Mercedes-Benz has kicked off a high stakes battle for electric performance car supremacy with the unveiling of the definitive production version of its new €416,500 SLS AMG Coupé Electric Drive at the Paris motor show.

Described as the world’s most powerful series production electric car, the new two seater shares its exterior styling, including signature gullwing doors, with the more conventional combustion engine-propelled SLS AMG, first introduced to the Mercedes-Benz line-up back in 2009.

But underneath its familiar looking bodywork the SLS Electric Drive adopts a hi-tech driveline consisting of four synchronous electric motors placed at each corner where they drive the individual wheels, providing it with permanent four-wheel drive.

Together, the four electric motors, each weighing 45kg, deliver a total of 740bhp and 738lb ft of torque – 177bhp and 259lb ft more than the standard rear-wheel-drive SLS AMG’s 6.2-litre V8 petrol engine.

The electric-powered Audi R8 e-tron, which is tipped to cost less — up to half the price of the new Mercedes-Benz — when it goes on sale in early 2013, packs a claimed 376bhp and 604lb ft.

The SLS is equipped with two separate gearboxes that provide direct drive to each axle, along with a new AMG Torque Dynamics system, which provides selective drive to individual wheels depending on prevailing traction in three different modes – comfort, sport and sport plus. The Electric Drive is claimed to reach 62mph from standstill in 3.9sec and electronically limited 155mph top speed.

By way of comparison, the standard SLS AMG reaches the same benchmark in an official 3.8sec and extends to 317km/h without restriction.

The storming performance can be accompanied by what Mercedes-Benz describes as a typical AMG sound that is tailor made for each driving situation with the press of a so-called “power” button. The synthetic sound is played through 11 speakers located around the cabin.

Energy for the electric motors is provided by a 60kWh lithium-ion battery pack, developed in co-operation between Mercedes-Benz’s AMG performance car division and its British-based High Performance Engines off-shoot, responsible for the engineering of the 2.4-litre V8 Formula One-specification engine and KERS (Kinetic Energy Recuperation System) unit used by the Mercedes-Benz, McLaren and Force India teams.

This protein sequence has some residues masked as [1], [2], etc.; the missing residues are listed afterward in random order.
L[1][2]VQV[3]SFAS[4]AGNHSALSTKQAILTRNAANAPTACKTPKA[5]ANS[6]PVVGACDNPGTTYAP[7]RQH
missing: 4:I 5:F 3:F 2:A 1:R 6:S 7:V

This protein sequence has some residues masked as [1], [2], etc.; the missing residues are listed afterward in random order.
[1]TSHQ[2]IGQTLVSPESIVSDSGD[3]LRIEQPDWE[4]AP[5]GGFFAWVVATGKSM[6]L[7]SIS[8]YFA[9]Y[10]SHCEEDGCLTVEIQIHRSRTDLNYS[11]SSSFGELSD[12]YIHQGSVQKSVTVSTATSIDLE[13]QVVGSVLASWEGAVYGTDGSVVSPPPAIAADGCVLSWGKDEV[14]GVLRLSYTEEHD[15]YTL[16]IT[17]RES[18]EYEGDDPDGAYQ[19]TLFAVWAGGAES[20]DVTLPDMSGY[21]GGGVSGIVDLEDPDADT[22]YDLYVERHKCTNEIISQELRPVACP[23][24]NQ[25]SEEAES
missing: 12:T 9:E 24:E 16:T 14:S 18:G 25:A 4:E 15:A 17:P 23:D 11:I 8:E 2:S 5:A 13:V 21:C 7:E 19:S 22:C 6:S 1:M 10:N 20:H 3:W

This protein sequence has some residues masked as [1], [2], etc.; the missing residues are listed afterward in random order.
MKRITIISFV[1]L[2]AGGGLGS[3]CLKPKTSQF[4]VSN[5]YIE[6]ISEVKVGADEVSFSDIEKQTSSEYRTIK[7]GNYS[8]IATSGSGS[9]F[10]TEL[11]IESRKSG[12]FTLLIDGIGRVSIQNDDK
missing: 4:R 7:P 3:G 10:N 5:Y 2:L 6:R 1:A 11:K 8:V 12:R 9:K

With a weight of 548kg, the liquid cooled battery is mounted within the transmission tunnel down the centre of the cabin, and behind the driver and passenger seats in the space dedicated to the fuel tank in the standard SLS AMG. It consists of 12 individual modules, each comprising 72 cells. The cells are supplied by Korean-based company, SK Innovation.

A full charge on standard mains power takes up to 20 hours, although this can be reduced to three hours using an optional wall box, which provides a 22kW quick charge function.  As in Formula One racing, the battery is also charged on the run by recuperated energy created under braking and during in-gear coasting. The driver can alter the level of energy that is recovered via steering wheel-mounted paddles.

To offset the weight of the battery, AMG has introduced new lightweight construction for the SLS Electric Drive, eschewing the aluminium structure of the standard model for a more advanced aluminium and carbonfibre arrangement, first revealed at last year’s Frankfurt motor show. Other weight-saving measures include standard carbonfibre ceramic brake discs measuring 402mm up front and 360mm at the rear.

To accommodate the drive being direct to the front axle, AMG has thoroughly redesigned the front suspension, with the standard double-wishbone system making way for a pushrod arrangement using horizontally mounted dampers and springs. The steering also eschews the existing hydraulic actuation for a new speed-sensitive electro-hydraulic system. The standard wheels are 19-inch with 265/35 profile tyres up front and 20-inch with 295/30 profile at the rear. They come in a unique five speed design exclusive to the SLS Electric Drive.